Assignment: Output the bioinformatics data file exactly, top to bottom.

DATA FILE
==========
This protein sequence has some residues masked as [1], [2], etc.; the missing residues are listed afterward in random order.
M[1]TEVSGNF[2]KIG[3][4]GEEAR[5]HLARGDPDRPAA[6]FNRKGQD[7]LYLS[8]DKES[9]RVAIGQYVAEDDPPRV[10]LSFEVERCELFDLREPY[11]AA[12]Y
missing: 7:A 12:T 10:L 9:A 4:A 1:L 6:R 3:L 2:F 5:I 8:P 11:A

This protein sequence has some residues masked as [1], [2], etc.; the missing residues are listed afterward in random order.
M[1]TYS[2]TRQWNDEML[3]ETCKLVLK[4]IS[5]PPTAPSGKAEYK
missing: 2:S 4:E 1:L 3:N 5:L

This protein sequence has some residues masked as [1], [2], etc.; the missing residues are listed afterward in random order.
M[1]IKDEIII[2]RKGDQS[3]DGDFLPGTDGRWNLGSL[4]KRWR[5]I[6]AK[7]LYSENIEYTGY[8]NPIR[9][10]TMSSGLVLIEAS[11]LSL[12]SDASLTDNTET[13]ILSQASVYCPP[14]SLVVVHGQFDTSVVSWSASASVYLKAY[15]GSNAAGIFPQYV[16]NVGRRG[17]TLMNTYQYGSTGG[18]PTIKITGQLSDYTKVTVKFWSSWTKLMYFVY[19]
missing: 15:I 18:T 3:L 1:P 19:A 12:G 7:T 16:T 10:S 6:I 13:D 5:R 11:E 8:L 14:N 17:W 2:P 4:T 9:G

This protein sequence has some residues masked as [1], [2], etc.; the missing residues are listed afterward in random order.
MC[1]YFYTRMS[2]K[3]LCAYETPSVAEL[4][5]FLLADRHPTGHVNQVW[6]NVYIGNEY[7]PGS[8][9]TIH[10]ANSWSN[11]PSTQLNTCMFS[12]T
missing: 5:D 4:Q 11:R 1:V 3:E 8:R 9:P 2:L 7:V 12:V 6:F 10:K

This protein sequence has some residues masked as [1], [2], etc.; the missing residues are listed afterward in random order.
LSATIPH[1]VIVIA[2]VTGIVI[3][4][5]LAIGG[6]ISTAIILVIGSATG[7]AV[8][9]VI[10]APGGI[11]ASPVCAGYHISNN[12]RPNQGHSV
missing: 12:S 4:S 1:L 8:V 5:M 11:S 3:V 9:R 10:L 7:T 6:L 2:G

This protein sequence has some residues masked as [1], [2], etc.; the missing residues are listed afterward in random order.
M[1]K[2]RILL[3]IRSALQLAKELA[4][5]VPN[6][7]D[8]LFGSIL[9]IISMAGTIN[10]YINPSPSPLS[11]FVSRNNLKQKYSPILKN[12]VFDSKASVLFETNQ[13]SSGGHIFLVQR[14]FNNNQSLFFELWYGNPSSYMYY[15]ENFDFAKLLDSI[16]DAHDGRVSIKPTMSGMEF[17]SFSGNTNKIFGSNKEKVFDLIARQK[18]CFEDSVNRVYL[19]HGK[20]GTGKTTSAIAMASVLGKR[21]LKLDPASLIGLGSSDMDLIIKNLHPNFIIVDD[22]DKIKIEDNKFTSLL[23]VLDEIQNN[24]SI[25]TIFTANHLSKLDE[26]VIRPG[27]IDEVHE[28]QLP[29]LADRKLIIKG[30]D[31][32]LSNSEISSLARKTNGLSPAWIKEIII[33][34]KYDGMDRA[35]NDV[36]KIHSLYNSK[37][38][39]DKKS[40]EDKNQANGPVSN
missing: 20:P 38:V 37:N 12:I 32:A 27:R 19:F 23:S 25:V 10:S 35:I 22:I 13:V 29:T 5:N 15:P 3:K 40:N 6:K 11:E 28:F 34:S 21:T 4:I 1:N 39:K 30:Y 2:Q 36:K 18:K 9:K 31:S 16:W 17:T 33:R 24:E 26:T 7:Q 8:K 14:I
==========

This protein sequence has some residues masked as [1], [2], etc.; the missing residues are listed afterward in random order.
M[1]TEVSGNF[2]KIG[3][4]GEEAR[5]HLARGDPDRPAA[6]FNRKGQD[7]LYLS[8]DKES[9]RVAIGQYVAEDDPPRV[10]LSFEVERCELFDLREPY[11]AA[12]Y
missing: 7:A 12:T 10:L 9:A 4:A 1:L 6:R 3:L 2:F 5:I 8:P 11:A

This protein sequence has some residues masked as [1], [2], etc.; the missing residues are listed afterward in random order.
M[1]TYS[2]TRQWNDEML[3]ETCKLVLK[4]IS[5]PPTAPSGKAEYK
missing: 2:S 4:E 1:L 3:N 5:L

This protein sequence has some residues masked as [1], [2], etc.; the missing residues are listed afterward in random order.
M[1]IKDEIII[2]RKGDQS[3]DGDFLPGTDGRWNLGSL[4]KRWR[5]I[6]AK[7]LYSENIEYTGY[8]NPIR[9][10]TMSSGLVLIEAS[11]LSL[12]SDASLTDNTET[13]ILSQASVYCPP[14]SLVVVHGQFDTSVVSWSASASVYLKAY[15]GSNAAGIFPQYV[16]NVGRRG[17]TLMNTYQYGSTGG[18]PTIKITGQLSDYTKVTVKFWSSWTKLMYFVY[19]
missing: 15:I 18:T 3:L 1:P 19:A 12:G 7:T 16:T 10:S 6:I 13:D 5:R 11:E 8:L 14:N 17:W 2:P 4:T 9:G

This protein sequence has some residues masked as [1], [2], etc.; the missing residues are listed afterward in random order.
MC[1]YFYTRMS[2]K[3]LCAYETPSVAEL[4][5]FLLADRHPTGHVNQVW[6]NVYIGNEY[7]PGS[8][9]TIH[10]ANSWSN[11]PSTQLNTCMFS[12]T
missing: 5:D 4:Q 11:R 1:V 3:E 8:R 9:P 2:L 7:V 12:V 6:F 10:K

This protein sequence has some residues masked as [1], [2], etc.; the missing residues are listed afterward in random order.
LSATIPH[1]VIVIA[2]VTGIVI[3][4][5]LAIGG[6]ISTAIILVIGSATG[7]AV[8][9]VI[10]APGGI[11]ASPVCAGYHISNN[12]RPNQGHSV
missing: 12:S 4:S 1:L 8:V 5:M 11:S 3:V 9:R 10:L 7:T 6:L 2:G

This protein sequence has some residues masked as [1], [2], etc.; the missing residues are listed afterward in random order.
M[1]K[2]RILL[3]IRSALQLAKELA[4][5]VPN[6][7]D[8]LFGSIL[9]IISMAGTIN[10]YINPSPSPLS[11]FVSRNNLKQKYSPILKN[12]VFDSKASVLFETNQ[13]SSGGHIFLVQR[14]FNNNQSLFFELWYGNPSSYMYY[15]ENFDFAKLLDSI[16]DAHDGRVSIKPTMSGMEF[17]SFSGNTNKIFGSNKEKVFDLIARQK[18]CFEDSVNRVYL[19]HGK[20]GTGKTTSAIAMASVLGKR[21]LKLDPASLIGLGSSDMDLIIKNLHPNFIIVDD[22]DKIKIEDNKFTSLL[23]VLDEIQNN[24]SI[25]TIFTANHLSKLDE[26]VIRPG[27]IDEVHE[28]QLP[29]LADRKLIIKG[30]D[31][32]LSNSEISSLARKTNGLSPAWIKEIII[33][34]KYDGMDRA[35]NDV[36]KIHSLYNSK[37][38][39]DKKS[40]EDKNQANGPVSN
missing: 20:P 38:V 37:N 12:I 32:A 27:R 19:F 23:S 25:V 10:S 35:I 22:I 13:V 29:T 5:N 15:P 3:K 40:N 6:K 11:E 28:F 34:S 21:T 4:I 1:N 39:K 30:Y 2:Q 36:K 18:K 9:K 31:S 16:W 17:T 33:R 24:E 26:T 7:Q 8:K 14:I